The Adventures of Ferdinand Count Fathom, by Tobias Smollett

Chapter Four

His Mother’s Prowess and Death; Together with Some Instances of His Own Sagacity.

It would have been impossible for the mother of our adventurer, such as she hath been described, to sit quietly in her tent, while such an heroic scene was acting. She was no sooner apprised of the general’s intention to attack the enemy, than she, as usual, packed up her moveables in a waggon, which she committed to the care of a peasant in the neighbourhood, and put herself in motion with the troops; big with the expectation of re-acting that part in which she had formerly acquitted herself so much to her advantage. — Nay, she by this time looked upon her own presence as a certain omen of success to the cause which she espoused; and, in their march to battle, actually encouraged the ranks with repeated declarations, importing, that she had been eye-witness of ten decisive engagements, in all of which her friends had been victorious, and imputing such uncommon good fortune to some supernatural quality inherent in her person.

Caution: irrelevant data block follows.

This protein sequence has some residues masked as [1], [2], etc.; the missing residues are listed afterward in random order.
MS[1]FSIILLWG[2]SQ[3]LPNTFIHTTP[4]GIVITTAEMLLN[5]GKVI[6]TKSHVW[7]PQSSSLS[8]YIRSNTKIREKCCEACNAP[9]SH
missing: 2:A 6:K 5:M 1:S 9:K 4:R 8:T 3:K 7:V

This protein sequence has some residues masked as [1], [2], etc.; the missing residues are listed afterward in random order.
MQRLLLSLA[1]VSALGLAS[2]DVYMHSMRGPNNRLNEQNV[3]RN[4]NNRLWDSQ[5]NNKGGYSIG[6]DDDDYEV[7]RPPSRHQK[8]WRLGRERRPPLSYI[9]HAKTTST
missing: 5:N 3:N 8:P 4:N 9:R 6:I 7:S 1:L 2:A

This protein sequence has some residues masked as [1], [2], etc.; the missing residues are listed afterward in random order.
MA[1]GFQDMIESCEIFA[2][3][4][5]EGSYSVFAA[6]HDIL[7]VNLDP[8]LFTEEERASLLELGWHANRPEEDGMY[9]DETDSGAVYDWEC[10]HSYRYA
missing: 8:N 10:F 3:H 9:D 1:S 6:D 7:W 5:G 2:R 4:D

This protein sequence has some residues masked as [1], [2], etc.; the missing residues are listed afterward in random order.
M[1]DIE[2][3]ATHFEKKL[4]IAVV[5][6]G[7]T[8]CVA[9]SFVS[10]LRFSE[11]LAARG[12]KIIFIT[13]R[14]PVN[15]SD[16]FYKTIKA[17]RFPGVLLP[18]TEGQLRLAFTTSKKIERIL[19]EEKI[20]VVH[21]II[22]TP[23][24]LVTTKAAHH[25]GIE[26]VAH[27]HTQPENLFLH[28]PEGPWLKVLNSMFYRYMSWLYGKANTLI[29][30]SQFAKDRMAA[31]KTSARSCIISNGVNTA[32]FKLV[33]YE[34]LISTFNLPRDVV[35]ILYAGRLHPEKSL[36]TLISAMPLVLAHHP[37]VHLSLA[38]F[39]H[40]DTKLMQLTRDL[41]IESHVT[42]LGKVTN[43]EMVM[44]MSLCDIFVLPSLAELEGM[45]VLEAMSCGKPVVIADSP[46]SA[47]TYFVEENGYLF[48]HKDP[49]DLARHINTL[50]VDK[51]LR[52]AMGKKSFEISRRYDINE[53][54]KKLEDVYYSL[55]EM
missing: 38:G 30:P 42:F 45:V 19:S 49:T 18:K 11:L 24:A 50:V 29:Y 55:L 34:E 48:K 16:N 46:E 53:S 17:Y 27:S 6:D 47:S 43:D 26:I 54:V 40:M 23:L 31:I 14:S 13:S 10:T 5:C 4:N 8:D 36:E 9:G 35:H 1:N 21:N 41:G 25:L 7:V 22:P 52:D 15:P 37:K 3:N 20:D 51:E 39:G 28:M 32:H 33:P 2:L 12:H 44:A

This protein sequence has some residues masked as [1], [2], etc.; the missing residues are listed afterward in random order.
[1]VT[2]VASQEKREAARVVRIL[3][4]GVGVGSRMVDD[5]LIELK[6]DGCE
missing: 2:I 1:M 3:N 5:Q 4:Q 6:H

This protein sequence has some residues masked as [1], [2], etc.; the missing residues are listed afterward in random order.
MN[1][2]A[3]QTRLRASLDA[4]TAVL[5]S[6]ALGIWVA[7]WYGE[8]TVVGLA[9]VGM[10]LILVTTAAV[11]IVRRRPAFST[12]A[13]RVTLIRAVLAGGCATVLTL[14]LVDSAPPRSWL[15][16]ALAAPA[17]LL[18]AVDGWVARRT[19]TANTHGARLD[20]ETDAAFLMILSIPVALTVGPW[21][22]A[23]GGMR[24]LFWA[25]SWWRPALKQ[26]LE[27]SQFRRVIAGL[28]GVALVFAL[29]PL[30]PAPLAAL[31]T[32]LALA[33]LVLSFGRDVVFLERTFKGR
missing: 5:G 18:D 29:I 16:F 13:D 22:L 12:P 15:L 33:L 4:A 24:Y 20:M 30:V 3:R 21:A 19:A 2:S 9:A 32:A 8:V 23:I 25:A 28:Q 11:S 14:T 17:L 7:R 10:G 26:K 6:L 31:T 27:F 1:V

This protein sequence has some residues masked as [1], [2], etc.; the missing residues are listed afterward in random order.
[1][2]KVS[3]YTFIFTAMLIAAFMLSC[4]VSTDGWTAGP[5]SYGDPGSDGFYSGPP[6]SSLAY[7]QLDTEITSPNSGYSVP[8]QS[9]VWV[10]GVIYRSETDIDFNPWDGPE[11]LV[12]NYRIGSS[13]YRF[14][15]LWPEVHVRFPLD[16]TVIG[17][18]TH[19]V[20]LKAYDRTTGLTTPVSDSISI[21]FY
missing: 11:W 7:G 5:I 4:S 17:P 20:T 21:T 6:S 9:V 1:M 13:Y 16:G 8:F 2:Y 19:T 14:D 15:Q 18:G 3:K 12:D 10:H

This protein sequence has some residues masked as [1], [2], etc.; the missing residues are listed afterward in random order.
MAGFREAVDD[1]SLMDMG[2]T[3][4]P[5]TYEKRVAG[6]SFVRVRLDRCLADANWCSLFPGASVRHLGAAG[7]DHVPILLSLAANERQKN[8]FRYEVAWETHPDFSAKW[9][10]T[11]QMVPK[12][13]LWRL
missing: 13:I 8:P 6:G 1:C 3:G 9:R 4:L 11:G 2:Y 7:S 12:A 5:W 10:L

Whether or not this confidence contributed to the fortune of the day, by inspiring the soldiers to an uncommon pitch of courage and resolution, I shall not pretend to determine. But, certain it is, the victory began from that quarter in which she had posted herself; and no corps in the army behaved with such intrepidity as that which was manifested by those who were favoured with her admonitions and example; for she not only exposed her person to the enemy’s fire, with the indifference and deliberation of a veteran, but she is said to have achieved a very conspicuous exploit by the prowess of her single arm. The extremity of the line to which she had attached herself, being assaulted in flank by a body of the spahis, wheeled about, in order to sustain the charge, and received them with such a seasonable fire, as brought a great number of turbans to the ground; among those who fell, was one of the chiefs or agas, who had advanced before the rest, with a view to signalise his valour.